The circular economy is in essence a simple idea that seeks to promote awareness of the environmentally efficient use of finite raw materials, and the minimisation of waste that is intrinsic to linear models (Webster 2015; Stahel 2016). The model seeks to conceptualise the life cycle of resources and products as an idealised cycle of use and reuse; recognising also that, strategically, an incomplete cycle results in redundancy and potential waste (Whicher et al. 2018).The notion weaves together objectives regarding sustainability, life-cycle analysis, multiple reuse under the label of efficiency . Design, logistics and pragmatism characterise the tools that mobilise debates about the circular economy. In no small part the focus on empirical processes rather than abstract aims and goals has added to it popularity and its relatively smooth adaptation into many fields. However, this strength is also a potential weakness: the following discussion elaborates this point.
The argument about feedback loops in the environment, and their intended and unintended consequences has been a staple of the global environmental movement since the Club of Rome report (Meadows 1972). Consequentially, the notion of recycling and reuse has gained popularity as a way to mitigate against the ‘Limits to Growth’ scenario that the original report identified. The ‘Bruntland Report’ (World_Commission_on_Environment_and_Development 1987) added the awareness to a need to consider intergenerational equity expressed in terms of a sustainable planet that can be handed to the next generation in no worse condition than it was received in. Both reports, and the local, regional and international movements that followed them have brought attention to the need to conserve resources through efficient use as well as the challenge of responding in transversal modes. However, in a fast-developing consumer society waste has become endemic as well as a focus on novelty and that in part because waste is under-priced, if at all; and in the other part as it is hidden from view: either literally in land fill, or it is shipped away to another country, to be dealt with ‘later’ by somebody else: literally ‘out of sight, out of mind’. Whilst not a fundamental critique of the Circular Economy, in practice the lack of data and full accounting of the origins and destinations of products does undermine its potential effectivess. A circular economy perspective needs to be expanded to a global scale to be effective as would the effective tracking and tracing of raw materials; moreover, whilst circular economy principles are being legislated for in some countries, export of waste to other economies too often removes it from oversight. A parochial example is that in the UK taxes on landfill disposal have led to a rise in unregulated ‘fly tipping.’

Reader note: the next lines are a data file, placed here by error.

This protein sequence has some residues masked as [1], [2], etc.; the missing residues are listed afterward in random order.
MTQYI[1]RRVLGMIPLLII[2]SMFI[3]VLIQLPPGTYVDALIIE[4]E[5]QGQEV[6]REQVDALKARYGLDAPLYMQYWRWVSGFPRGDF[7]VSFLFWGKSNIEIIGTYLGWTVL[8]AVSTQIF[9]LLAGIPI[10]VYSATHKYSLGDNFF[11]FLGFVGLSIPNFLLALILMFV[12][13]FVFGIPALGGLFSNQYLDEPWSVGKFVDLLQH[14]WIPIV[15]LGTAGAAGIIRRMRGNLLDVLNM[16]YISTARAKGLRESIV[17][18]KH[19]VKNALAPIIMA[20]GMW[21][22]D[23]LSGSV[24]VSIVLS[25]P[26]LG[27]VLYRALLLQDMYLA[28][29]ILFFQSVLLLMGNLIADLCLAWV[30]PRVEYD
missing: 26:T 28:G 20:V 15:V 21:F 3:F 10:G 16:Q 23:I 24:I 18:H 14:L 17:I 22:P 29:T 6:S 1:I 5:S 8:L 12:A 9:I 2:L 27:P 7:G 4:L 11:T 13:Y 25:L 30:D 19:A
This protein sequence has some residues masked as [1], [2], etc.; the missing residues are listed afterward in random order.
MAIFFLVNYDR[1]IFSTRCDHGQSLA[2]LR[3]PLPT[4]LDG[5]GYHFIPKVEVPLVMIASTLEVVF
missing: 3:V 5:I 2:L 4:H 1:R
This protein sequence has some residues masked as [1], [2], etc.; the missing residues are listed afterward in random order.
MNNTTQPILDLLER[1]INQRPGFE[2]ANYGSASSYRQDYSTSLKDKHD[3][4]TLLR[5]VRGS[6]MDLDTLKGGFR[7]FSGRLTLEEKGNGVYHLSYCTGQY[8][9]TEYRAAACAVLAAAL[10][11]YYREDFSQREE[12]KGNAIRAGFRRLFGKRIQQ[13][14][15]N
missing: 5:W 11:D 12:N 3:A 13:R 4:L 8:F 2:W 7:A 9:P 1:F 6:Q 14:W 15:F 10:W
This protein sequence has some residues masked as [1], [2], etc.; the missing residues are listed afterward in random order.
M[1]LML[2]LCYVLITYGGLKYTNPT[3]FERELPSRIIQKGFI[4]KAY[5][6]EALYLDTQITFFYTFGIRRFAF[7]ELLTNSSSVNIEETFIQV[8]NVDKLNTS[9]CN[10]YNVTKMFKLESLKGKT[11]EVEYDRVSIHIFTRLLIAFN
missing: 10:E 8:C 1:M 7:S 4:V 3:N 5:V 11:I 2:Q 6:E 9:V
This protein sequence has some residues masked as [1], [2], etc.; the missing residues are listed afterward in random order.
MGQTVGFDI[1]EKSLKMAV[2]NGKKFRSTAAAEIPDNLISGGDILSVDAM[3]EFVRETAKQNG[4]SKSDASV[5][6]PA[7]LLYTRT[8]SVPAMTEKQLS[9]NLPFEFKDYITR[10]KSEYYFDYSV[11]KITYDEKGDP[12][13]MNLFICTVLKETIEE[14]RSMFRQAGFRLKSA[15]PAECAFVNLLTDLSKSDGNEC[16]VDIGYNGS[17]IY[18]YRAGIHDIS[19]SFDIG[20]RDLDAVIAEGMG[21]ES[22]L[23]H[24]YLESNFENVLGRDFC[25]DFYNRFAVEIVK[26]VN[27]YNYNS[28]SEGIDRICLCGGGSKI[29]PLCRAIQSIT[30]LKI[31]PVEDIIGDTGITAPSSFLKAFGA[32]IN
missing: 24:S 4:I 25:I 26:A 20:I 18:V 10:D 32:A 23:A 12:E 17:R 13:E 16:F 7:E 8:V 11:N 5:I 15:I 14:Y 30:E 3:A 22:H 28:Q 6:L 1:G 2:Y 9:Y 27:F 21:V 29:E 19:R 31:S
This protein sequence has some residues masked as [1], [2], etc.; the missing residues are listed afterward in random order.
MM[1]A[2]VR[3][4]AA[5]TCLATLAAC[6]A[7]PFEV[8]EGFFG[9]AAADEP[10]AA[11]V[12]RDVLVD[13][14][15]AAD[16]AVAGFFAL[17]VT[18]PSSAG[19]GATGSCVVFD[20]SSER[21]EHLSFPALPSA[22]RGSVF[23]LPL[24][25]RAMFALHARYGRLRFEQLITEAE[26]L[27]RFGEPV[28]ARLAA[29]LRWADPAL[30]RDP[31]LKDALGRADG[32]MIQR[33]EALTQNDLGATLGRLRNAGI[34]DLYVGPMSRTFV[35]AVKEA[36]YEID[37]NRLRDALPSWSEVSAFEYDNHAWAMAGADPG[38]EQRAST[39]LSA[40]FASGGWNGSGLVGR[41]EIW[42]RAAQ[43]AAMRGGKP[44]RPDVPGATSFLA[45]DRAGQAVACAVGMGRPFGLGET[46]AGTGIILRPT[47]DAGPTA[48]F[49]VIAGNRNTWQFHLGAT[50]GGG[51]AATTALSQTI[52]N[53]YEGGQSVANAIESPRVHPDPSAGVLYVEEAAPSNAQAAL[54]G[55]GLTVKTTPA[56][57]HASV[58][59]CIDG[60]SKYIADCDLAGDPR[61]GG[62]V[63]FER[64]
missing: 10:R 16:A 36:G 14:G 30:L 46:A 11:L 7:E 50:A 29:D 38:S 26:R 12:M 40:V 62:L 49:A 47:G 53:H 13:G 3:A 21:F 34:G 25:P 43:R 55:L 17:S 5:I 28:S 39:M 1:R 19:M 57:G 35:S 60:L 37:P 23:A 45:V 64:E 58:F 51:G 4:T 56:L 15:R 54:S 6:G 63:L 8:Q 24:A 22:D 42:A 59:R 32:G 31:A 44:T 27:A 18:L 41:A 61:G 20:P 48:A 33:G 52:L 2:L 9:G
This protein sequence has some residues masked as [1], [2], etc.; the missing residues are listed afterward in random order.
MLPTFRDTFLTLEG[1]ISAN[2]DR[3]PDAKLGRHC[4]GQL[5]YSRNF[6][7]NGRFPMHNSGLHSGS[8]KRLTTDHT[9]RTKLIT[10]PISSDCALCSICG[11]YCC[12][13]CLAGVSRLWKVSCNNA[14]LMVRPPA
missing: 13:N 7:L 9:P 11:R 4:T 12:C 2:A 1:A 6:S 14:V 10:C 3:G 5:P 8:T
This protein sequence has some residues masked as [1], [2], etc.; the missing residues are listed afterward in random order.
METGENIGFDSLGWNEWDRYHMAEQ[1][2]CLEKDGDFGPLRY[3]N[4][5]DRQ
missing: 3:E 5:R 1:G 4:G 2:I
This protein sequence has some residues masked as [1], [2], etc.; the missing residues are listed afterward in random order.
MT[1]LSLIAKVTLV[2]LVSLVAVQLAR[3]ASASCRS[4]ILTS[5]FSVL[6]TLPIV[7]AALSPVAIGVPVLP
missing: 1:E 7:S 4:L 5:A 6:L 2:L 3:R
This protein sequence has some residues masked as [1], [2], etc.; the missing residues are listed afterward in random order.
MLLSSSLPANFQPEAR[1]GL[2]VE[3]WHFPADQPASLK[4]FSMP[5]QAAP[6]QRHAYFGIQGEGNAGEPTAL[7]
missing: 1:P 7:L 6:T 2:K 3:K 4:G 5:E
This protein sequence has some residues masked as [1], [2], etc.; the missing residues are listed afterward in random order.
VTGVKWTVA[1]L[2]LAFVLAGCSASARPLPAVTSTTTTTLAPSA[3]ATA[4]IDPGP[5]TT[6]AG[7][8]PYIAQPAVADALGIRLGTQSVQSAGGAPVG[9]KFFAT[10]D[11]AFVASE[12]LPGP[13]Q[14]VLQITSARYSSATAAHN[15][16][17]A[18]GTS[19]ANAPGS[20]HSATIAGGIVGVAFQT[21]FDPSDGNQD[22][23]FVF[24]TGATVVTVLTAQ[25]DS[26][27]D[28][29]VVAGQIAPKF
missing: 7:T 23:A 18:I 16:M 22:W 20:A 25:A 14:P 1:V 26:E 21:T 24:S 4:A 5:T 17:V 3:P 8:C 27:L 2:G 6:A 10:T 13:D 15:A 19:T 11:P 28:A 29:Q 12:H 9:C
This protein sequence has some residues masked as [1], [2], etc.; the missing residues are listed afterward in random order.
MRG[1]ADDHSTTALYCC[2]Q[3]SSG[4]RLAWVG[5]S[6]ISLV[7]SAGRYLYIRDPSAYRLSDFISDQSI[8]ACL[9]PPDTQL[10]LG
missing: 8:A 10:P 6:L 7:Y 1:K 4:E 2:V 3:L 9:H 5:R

The landmark report by the Intergovernmental Panel on Climate Change (1990), and the subject of a series of reports, focused our attention on the clear and present danger of global heating and its diverse consequences in terms of sea level rise, desertification and population migrations. The focus has been shifted to the limitation of emissions that produce ‘greenhouse gases’ and that this is not amenable to a one state solution, but requires global action. In short, it has raised the severe limitations of a fossil fuel energy source, and led to a focus on the potential of renewables. Which brings us back to the core idea of the circular economy as a practical tool both in managing limited resources, and developing sustainable renewable alternatives. Whilst the circular economy can help, it is clearly limited. The third law of thermodynamics tells us that energy must be expended and hence the tendency to entropy (Korhonen, Honkasalo, and Seppälä 2018).